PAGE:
According to Captain Obvious: Wall Street Occupiers Not Altogether Consistent

Actually finding a single, cohesive grievance among the Occupy Wall Street crowd is difficult, but one issue that seems to unite the protesters is this idea that the 1% (that would be the wealthiest 1%) are ruining everything for the other 99%.  Okay, let’s run with that for a minute.

This is a list the top financial CEO’s for 2010 according to study by Equilar, a compensation research firm, as found in the New York Times.  The figures include salary, bonus, perks, stock, options.  Incidentally, Robert Kelly of BNY Mellon didn’t even break the top 15 in overall executive pay.

  1. Robert P. Kelly – Bank of New York Mellon – $19.4M
  2. John G. Stumpf – Wells Fargo – $17.6M
  3. James M. Cracchiolo – Ameriprise Financial – $16.8M
  4. Kenneth I. Chennault – American Express – $16.3M
  5. John R. Strangfeld, Jr. – Prudential Financial – $16.2M
  6. Richard K. Davis – US Bancorp – $16.1M
  7. Daniel P. Amos – Aflac – $15.9M
  8. Richard D. Fairbank – $14.9M
  9. Lloyd C. Blankfein – Goldman Sachs Group – $14.1M
  10. Brian Duperreault – Marsh and McLennan – $14.0M

So the financial sector bigwigs are making a lot of money each year. But this is where the OWS crowd misses the point.  I could go on and on about how it’s not the banks or corporations that have gotten us in this mess and how it’s because of the government but that’s lost on the economically ignorant or those who simply refuse to believe that their omnipotent, omniscient, omnibenevolent state could ever do such a thing.  Instead, I roll out some other numbers.

Top five paid baseball players for 2011:

  1. Alex Rodriguez – $32M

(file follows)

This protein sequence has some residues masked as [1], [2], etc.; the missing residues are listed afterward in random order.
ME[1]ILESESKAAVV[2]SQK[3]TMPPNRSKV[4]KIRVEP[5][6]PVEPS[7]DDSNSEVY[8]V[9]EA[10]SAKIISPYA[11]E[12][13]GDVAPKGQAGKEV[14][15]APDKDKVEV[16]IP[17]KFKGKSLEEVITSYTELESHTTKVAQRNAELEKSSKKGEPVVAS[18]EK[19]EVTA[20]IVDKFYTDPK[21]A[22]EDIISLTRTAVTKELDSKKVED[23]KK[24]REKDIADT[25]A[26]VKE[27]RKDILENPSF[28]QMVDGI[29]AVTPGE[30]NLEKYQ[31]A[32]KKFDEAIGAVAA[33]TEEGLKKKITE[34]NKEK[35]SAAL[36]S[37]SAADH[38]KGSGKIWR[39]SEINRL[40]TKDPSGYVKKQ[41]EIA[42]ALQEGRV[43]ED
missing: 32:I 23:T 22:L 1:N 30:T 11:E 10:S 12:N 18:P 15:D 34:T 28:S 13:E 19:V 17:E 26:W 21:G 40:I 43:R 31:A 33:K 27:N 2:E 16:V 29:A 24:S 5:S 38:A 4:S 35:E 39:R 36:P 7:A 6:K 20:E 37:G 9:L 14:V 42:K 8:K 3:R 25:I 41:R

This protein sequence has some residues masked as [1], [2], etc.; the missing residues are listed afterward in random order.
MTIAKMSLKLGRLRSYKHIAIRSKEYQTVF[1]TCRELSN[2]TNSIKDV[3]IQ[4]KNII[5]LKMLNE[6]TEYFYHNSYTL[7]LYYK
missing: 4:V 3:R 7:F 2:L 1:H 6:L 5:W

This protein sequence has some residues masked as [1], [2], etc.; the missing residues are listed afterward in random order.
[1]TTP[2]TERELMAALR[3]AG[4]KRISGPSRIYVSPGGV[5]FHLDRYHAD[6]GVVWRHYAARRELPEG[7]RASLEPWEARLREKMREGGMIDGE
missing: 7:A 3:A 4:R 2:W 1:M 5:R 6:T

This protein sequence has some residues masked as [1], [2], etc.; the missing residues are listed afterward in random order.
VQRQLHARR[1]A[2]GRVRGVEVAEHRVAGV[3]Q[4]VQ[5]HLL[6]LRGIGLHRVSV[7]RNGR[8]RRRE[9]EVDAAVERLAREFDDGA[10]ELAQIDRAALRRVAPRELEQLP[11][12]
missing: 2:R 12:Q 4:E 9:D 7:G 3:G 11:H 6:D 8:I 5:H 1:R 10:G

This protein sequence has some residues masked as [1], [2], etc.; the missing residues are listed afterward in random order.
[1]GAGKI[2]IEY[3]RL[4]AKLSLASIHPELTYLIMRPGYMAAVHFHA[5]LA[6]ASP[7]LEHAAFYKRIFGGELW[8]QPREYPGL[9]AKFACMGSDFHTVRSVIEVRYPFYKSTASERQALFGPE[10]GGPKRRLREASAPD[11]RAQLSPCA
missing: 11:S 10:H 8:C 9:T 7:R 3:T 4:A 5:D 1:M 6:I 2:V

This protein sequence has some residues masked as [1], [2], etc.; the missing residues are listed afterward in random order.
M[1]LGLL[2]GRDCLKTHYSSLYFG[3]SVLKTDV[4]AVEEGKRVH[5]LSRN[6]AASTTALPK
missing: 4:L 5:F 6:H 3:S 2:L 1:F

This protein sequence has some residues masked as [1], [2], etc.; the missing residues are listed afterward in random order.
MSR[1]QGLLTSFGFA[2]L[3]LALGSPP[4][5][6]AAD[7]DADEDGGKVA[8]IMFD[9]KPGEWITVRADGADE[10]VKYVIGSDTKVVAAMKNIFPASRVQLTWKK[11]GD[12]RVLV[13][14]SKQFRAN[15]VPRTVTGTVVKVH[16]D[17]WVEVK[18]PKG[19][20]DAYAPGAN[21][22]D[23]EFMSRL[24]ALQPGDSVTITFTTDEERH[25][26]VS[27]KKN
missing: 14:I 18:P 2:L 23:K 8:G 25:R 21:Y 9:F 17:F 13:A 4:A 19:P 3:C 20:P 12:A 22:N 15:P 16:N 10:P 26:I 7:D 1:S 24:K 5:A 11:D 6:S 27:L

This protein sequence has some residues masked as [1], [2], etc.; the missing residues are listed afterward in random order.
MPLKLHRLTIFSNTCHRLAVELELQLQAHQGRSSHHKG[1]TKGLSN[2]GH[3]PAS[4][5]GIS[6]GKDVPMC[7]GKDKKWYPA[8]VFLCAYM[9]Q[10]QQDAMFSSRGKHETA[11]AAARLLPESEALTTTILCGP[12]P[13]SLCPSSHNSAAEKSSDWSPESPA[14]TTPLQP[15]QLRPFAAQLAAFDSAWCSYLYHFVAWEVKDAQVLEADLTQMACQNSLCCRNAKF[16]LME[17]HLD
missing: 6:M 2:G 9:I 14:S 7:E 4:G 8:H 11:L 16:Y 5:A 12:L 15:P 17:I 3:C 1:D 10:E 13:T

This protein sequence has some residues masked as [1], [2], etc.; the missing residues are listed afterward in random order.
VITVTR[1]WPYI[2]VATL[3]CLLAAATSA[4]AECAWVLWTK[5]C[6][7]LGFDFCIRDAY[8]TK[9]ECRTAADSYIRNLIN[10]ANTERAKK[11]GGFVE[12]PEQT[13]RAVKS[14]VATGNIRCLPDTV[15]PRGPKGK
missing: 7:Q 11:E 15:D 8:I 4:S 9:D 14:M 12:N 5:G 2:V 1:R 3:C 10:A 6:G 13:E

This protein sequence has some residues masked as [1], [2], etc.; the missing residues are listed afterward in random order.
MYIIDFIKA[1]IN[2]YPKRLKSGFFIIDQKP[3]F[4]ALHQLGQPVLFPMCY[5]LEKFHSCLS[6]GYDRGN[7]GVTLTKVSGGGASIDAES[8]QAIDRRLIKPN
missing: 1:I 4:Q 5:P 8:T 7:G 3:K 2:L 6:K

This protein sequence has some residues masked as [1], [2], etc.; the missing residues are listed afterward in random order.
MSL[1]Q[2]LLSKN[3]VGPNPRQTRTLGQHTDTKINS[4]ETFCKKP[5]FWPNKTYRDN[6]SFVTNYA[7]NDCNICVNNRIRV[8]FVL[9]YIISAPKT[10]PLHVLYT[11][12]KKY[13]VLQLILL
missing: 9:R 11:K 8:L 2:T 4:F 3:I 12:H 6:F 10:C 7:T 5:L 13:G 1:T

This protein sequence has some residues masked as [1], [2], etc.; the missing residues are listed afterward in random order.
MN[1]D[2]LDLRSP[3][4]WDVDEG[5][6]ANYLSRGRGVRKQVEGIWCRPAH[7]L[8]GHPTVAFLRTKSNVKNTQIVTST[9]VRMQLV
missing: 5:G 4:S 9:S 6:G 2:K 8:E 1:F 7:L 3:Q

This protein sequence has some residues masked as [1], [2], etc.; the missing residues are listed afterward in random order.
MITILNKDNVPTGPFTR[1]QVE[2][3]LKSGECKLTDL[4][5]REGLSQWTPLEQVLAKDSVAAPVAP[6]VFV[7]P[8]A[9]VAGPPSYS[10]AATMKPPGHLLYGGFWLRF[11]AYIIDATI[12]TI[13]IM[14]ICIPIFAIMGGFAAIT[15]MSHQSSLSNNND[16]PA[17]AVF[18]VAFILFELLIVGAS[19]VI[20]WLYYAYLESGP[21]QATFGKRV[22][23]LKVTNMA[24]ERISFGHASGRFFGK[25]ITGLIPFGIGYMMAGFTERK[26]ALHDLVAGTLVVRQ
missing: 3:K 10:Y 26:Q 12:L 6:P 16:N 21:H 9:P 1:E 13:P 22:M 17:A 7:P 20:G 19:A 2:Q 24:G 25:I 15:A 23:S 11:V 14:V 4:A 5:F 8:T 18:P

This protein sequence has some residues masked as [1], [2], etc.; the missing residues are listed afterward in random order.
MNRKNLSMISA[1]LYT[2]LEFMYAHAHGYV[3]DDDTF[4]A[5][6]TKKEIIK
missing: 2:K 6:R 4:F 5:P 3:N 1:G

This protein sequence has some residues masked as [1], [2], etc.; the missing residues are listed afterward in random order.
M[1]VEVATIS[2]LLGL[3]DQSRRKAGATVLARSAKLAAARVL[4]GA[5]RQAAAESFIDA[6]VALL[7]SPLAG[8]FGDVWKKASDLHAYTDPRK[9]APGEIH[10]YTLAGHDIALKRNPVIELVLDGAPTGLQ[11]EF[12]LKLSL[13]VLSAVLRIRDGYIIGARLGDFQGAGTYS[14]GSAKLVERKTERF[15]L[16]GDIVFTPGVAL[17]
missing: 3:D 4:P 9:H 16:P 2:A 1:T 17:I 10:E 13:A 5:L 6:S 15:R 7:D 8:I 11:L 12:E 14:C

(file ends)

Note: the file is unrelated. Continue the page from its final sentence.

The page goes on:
2. Vernon Wells – $26.2M
  3. C C Sabathia – $24.3M
  4. Mark Teixeira – $23.1M
  5. Joe Mauer – $23M

Top five paid basketball players for the 2008-2009 season:

  1. Kevin Garnett – $24.8M
  2. Jason Kidd – $21.4M
  3. Jermaine O’Neal – $21.4M
  4. Kobe Bryant – $21.3M
  5. Shaquille O’Neal – $21M

The top five NFL players for the 2009-2010 season:

  1. Philip Rivers – $25.5M
  2. Jay Cutler – $22M
  3. Eli Manning – $20.5M
  4. Kurt Warner – $19M
  5. Kelvin Hayden – $17.5M

All but one of these athletes were paid more than the top paid financial company executive.  But there’s still more.  For example, here are the top paid actors and actresses for 2010 according to Vanity Fair (top actress – Kristen Stewart – $28.5M, ranking her 13th):

  1. James Cameron – $257M
  2. Johnny Depp – $100M
  3. Steven Spielberg – $80M
  4. Christopher Nolan – $71.5M
  5. Leonardo DiCaprio – $62M
  6. Tim Burton – $53M
  7. Adam Sandler – $50M
  8. Todd Phillips – $34M
  9. Taylor Lautner – $33.5M
  10. Robert Downey, Jr. – $31.5M

You read that correctly. James Cameron made approximately $257,000,000 in 2010.  In the study linked above, all 22 financial chief executive combined made roughly $250,000,000. Combined.  Even if you take the top chief executives of all industries listed in the Equilar study it would take the top four combined to eclipse Cameron’s $257M.

Now, I don’t begrudge these people any of the money they’ve made.  I don’t want to take their money away from them.  I’m not interested in killing their goats (see first full paragraph here).  So what’s my point? Well…if it’s the 1% v. the 99% that OWS is all about, I’m really confused.  It looks like instead of (or at least in addition to) Wall Street, the “99%” should be occupying Hollywood or Park Avenue, NY (home of the NFL and MLB).  I’m not going to hold my breath (or maybe I should).


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One response to “According to Captain Obvious: Wall Street Occupiers Not Altogether Consistent

  1. Pingback: Don’t Steal…the Government Hates Competition | Nailing Jello to the Wall

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